The goal of this project is to achieve a molecular understanding of the oncogenicity of phosphatidylinositol 3-kinase (PI3K). The proposed work will use two basic approaches: (1) a genetic analysis of the oncogenic functions of p110?, the catalytic subunit of PI3K, and (2) genome-wide interrogations for novel regulators and targets of PI3K. The genetic analysis will concentrate on the interactions between p110? and Ras as well as p110? and p85. These interactions are critical to the oncogenicity of p110?;they are fundamentally changed in the cancer-specific gain-of-function mutants of p110?. The p110? protein carrying cancer-specific mutations in the helical domain (E542K, E545K) has requirements for p85- and Ras-binding that are opposite to those of the kinase domain mutant (H1047R). The helical domain mutants depend on Ras-binding but are largely independent of p85-binding. The kinase domain mutant does not require Ras but needs p85 to be active. We plan to analyze mutants of p85 and of Ras in which specific functions are disabled for their ability to activate wild-type and mutant p110?. This genetic analysis will advance our understanding of the molecular mechanisms by which cancer-specific mutations in p110? induce a gain-of-function and make the protein oncogenic. The genome-wide interrogations for regulators and targets will take advantage of two new technologies. (1) A screen of expression libraries in the yeast Saccharomyces cerevisiae. This is a lethality screen based on the fact that expression of PI3K is toxic to Saccharomyces cerevisiae. The observed growth defect can be rescued by the expression of negative regulators of PI3K. Using this screen, we have identified several novel suppressors of PI3K. We will characterize these regulators and define the signaling chains that connect them to PI3K. (2) The second technology is a kinome screen that uses the two universally conserved lysines in ATP pockets of kinases to tag ATP-binding proteins by covalent linkage to biotin. We have used this method to reveal PI3K-induced changes in the kinome and, during initial studies, have identified three growth-regulatory kinases that are differentially expressed in PI3K- transformed cells. The roles of these and additional PI3K targets identified by the kinome screen will be analyzed and determined.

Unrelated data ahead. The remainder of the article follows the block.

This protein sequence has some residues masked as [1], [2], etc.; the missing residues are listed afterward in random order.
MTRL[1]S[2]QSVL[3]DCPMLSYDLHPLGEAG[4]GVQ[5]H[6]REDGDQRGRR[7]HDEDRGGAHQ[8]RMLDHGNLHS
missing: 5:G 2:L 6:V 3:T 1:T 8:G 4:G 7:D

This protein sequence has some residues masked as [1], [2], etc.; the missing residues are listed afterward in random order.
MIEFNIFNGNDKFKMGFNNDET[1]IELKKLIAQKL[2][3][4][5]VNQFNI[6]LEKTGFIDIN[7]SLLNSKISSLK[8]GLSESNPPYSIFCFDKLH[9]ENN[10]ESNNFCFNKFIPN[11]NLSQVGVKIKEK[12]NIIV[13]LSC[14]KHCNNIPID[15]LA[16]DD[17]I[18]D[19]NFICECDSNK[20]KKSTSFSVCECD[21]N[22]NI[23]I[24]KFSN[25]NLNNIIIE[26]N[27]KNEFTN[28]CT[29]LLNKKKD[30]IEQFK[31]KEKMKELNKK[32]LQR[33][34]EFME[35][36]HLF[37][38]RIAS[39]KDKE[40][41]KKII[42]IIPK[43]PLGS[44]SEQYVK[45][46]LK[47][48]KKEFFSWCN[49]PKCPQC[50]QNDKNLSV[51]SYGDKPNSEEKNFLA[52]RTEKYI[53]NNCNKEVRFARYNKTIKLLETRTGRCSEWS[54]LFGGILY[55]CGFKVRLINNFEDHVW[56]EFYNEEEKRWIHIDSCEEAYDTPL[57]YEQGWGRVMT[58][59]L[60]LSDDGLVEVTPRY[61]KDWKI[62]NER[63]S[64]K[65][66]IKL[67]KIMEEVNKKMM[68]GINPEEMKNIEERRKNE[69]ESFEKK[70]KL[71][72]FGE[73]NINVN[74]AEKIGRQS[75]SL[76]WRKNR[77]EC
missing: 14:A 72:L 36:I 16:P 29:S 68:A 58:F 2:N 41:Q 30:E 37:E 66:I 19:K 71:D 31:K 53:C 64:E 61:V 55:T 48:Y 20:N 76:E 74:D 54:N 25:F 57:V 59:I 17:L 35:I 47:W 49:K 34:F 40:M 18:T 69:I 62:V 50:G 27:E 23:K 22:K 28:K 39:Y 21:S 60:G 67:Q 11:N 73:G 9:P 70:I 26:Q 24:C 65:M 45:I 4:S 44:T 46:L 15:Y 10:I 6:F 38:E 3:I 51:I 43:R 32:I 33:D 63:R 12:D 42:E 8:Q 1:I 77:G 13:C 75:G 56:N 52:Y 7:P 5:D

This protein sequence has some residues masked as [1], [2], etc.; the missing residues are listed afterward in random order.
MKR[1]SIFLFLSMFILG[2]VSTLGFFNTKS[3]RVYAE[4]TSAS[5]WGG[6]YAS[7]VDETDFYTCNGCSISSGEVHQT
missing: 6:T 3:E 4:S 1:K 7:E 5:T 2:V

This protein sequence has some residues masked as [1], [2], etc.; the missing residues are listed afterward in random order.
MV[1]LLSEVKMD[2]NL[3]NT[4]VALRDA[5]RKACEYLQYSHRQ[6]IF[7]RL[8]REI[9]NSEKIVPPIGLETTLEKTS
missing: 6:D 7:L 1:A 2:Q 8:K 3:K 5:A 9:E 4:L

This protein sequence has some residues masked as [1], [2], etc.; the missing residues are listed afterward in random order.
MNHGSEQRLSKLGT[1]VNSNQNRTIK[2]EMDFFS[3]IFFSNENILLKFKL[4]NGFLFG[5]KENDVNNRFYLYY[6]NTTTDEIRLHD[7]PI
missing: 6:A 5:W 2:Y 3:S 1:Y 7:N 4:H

- Relevance The cancer-specific gain-of-function mutants of p110?, the catalytic subunit of PI3K, constitute the most promising therapeutic targets currently available. A complete understanding of these mutant proteins, their wild-type counterparts and their oncogenic actions is necessary to take advantage of this unique opportunity for developing novel, targeted cancer therapies.
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